The Bonga field also became a topical issue in the oil industry recently when SNEPCo confirmed that it had shut down the facility in response to an oil leak at the facility.
Significantly, it was a major setback to Nigeria’s crude oil export as crude oil production; excluding condensates had hovered around 2.4million barrels per day before the 200,000barrels of crude oil per day facility was shut down.
The leak occurred on Tuesday, December 20, 2011, during a routine operation to transfer crude oil from Bonga’s FPSO vessel to a waiting oil tanker.
“An export line linking the FPSO to the tanker has been identified as the likely source, and has been closed and de-pressurised, halting the flow of oil. Early indications show that less than 40,000 barrels of oil have leaked in total. SNEPCo is now in the process of safely shutting down production at the Bonga field as a precautionary measure,” Shell’s spokesman, Tony Okonedo said.
Commenting on the incident in his capacity as the Chairman of Shell Companies in Nigeria, the Managing Director of Shell Petroleum Development Company (SPDC), Mr. Mutiu Sunmonu, said the company’s focus was on a speedy and effective clean-up of the environment.
“We are sorry this leak has happened. As soon as we became aware of it, we stopped the flow of oil and mobilised our own resources, as well as industry expertise, to ensure its effects are minimised. It is important to stress that this was not a well control incident of any sort, and to make clear that no-one has been injured. Our focus now is on a speedy and effective clean-up,” he said.
Mutiu noted that the Department of Petroleum Resources (DPR), and the National Oil Spill Detection and Response Agency had been notified of the incident.
“SNEPCo’s Oil Spill Response Procedure and Emergency Response Team have been activated to manage the situation,” he added.
SNEPCo resumed crude oil production at the oil field in April, after six weeks of maintenance of the FPSO vessel.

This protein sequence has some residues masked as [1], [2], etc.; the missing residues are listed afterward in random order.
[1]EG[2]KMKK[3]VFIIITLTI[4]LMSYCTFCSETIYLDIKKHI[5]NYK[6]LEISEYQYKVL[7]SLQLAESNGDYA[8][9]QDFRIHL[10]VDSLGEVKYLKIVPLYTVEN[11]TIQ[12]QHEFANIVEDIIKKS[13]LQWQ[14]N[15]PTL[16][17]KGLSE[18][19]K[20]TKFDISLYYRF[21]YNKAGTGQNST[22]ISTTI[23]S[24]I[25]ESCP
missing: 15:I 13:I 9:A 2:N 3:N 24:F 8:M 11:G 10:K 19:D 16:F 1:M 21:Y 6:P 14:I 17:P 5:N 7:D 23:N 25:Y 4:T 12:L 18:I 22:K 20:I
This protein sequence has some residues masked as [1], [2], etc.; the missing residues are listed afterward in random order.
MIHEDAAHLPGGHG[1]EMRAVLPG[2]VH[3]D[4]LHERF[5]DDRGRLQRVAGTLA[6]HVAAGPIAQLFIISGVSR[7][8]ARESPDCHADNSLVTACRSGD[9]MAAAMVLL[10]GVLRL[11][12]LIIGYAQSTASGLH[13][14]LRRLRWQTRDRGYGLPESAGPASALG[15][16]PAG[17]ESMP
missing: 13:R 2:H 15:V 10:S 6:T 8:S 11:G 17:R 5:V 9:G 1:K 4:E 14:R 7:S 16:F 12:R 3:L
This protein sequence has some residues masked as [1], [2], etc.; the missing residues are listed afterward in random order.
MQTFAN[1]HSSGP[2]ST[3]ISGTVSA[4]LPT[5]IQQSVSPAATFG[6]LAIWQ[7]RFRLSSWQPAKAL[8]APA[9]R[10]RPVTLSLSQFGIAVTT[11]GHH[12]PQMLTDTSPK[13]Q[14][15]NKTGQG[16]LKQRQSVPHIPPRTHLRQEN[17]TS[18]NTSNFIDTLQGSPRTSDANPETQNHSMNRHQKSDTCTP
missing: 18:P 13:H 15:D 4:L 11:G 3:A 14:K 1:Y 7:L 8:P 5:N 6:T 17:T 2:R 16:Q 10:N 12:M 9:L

During a recent tour of Bonga Field, the Offshore Installation Manager, Mr. Cliff Pain, told THISDAY that the spill was caused by a leak at one of the three bottom export risers at 36kilometres of water depth.
He stated that immediately the spill was noticed on December 20, 2011, he shut down production at the facility and informed all relevant agencies, seven minutes later.
Pain stated that the leak occurred between the FPSO and the SPM, which is used to hold the export tanker.
He noted that on December 22, about 900 square kilometres of the sea was affected but as the area was getting wider, the spill was getting thinner.
About 20,000litres of dispersants were deployed in the vessels as at December 23, while the oil was dissipating away, breaking up and also getting thinner.
As at December 24, the spill had been biodegraded with Bacteria in the ocean eating up the sheens.
“On December 25, third –party spill manifested at the shoreline. Oil from the Bonga did not hit the shoreline but was stopped at about 12 nautical miles (18kilometres) from the coast on December 21,” Pain explained.
On December 26, after about 40,000 barrels of crude oil had leaked SNEPCo confirmed that the leak had largely dispersed.
This came after the Minister of Environment, Hajia Hadiza Ibrahim Mailafia, had stated that the clean-up of the environment, which was undertaken by various local and international experts, would be completed within the next six weeks.
Mailafia spoke with journalists in Lagos after she led the Director-General of the National Oil Spill Detection and Response Agency, Mr. Peter Idabor and the Deputy Director in charge of Safety at the Nigerian Maritime Administration and Safety Agency (NIMASA), Capt. Warredi Enisuoh, to inspect the deep offshore facility.
But Sunmonu stated that “SNEPCo’s robust response and the natural weathering process, has helped bring a swift end to this incident”.
“Since the leak, teams from SNEPCo have worked around the clock with international oil spill experts, using a combination of dispersants and booms to tackle the leaked oil. SNEPCo will continue to monitor the area, including using radar satellite, and take appropriate steps to disperse any further persistent oil sheens,” he said.
“I am very sorry the leak from Bonga happened in the first place, but am now happy to confirm the oil has dispersed. This could not have been done without the support of local and national government officials, who enabled our teams to mobilise quickly and start to tackle the oil almost immediately. I also want to thank the teams that worked day and night to clean up the oil for their tireless efforts, and the communities along the western Delta shoreline for their support and understanding over recent days.”
SNEPCO had earlier stated that an investigation by a Remotely Operated Vehicle (ROV), and analysis based on combination of satellite pictures, photos from aerial surveillance, infra-red cameras and direct observations from vessels had indicated that the oil leak from the Bonga offshore facility remains offshore and is thinning and breaking up.
The company also deployed two aircrafts to support the five ships deployed to apply dispersant and maintain constant surveillance.